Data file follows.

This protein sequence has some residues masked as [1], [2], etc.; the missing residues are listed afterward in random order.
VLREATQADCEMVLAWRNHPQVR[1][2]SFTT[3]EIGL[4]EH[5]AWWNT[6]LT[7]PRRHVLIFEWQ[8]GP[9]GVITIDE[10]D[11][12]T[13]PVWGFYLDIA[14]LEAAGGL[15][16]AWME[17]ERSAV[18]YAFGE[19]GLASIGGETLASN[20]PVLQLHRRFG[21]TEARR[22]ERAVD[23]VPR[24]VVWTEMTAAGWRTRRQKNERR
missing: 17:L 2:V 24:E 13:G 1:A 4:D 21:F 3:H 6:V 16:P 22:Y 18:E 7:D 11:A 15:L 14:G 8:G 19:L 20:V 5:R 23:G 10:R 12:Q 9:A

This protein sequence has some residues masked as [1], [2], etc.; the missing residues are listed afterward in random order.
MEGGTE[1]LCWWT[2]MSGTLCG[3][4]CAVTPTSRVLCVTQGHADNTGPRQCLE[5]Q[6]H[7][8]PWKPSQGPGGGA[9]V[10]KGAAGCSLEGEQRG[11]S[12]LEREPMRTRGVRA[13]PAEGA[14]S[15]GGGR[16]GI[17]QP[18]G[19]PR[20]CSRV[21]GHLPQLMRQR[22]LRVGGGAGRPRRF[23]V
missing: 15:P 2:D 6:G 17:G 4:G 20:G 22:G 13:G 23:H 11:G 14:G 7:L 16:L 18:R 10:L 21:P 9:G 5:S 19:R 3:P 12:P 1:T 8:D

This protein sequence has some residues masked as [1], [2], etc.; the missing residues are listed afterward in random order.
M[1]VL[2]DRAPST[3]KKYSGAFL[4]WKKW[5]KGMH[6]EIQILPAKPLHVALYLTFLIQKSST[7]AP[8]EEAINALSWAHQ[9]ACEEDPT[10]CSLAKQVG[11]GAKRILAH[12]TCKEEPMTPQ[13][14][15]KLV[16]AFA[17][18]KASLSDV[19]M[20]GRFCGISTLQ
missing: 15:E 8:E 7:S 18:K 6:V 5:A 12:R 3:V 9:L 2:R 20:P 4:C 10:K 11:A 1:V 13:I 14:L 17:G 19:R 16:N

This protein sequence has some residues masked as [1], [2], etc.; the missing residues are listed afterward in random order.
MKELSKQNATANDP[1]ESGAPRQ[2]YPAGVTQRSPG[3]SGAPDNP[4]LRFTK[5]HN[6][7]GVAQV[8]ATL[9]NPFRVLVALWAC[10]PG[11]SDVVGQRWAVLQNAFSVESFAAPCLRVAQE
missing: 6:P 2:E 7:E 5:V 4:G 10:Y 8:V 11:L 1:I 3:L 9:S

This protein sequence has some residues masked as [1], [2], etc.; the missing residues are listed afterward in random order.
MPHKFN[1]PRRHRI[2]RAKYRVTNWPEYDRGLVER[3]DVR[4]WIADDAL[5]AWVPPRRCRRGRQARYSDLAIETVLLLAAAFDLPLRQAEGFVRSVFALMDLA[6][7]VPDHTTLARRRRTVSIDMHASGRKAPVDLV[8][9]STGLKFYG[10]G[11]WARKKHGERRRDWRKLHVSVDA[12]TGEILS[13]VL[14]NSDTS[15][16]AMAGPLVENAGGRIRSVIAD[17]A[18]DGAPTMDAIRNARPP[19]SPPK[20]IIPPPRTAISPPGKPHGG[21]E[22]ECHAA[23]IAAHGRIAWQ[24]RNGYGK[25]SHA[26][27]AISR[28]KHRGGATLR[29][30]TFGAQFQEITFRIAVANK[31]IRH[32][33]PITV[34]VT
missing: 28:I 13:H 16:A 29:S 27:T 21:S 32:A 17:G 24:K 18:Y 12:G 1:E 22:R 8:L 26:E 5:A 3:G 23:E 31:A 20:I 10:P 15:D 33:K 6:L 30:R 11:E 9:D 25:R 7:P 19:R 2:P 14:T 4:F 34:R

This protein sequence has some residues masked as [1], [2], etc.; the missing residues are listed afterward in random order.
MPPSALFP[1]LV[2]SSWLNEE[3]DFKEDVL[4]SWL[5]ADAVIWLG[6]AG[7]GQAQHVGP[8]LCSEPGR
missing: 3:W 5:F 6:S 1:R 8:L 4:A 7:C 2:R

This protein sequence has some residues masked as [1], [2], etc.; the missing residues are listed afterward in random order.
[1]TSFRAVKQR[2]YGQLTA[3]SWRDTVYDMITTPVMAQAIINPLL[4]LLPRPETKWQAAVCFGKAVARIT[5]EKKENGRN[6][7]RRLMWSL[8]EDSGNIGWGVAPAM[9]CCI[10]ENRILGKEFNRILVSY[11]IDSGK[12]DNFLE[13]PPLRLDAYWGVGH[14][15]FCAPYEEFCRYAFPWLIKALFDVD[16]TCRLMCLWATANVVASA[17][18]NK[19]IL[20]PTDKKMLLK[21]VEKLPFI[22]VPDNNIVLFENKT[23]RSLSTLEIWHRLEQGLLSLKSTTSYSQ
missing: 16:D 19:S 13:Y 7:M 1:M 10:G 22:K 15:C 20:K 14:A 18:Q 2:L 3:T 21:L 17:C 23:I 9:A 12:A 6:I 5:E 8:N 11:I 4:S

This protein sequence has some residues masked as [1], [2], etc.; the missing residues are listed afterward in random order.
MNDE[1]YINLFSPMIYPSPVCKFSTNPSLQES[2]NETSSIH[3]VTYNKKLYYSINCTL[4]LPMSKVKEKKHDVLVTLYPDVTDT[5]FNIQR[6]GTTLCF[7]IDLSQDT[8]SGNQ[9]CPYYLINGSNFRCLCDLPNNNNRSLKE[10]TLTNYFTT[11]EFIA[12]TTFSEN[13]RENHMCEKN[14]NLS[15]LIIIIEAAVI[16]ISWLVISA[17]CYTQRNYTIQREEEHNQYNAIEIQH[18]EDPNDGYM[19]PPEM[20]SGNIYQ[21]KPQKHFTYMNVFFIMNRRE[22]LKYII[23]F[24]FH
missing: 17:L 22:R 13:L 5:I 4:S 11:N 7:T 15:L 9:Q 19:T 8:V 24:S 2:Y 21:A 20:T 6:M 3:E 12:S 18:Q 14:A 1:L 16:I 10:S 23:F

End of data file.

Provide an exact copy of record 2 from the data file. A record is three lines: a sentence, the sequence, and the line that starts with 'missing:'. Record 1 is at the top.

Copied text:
This protein sequence has some residues masked as [1], [2], etc.; the missing residues are listed afterward in random order.
MEGGTE[1]LCWWT[2]MSGTLCG[3][4]CAVTPTSRVLCVTQGHADNTGPRQCLE[5]Q[6]H[7][8]PWKPSQGPGGGA[9]V[10]KGAAGCSLEGEQRG[11]S[12]LEREPMRTRGVRA[13]PAEGA[14]S[15]GGGR[16]GI[17]QP[18]G[19]PR[20]CSRV[21]GHLPQLMRQR[22]LRVGGGAGRPRRF[23]V
missing: 15:P 2:D 6:G 17:G 4:G 20:G 22:G 13:G 23:H 11:G 14:G 7:L 16:L 18:R 10:L 21:P 9:G 5:S 19:R 3:P 12:P 1:T 8:D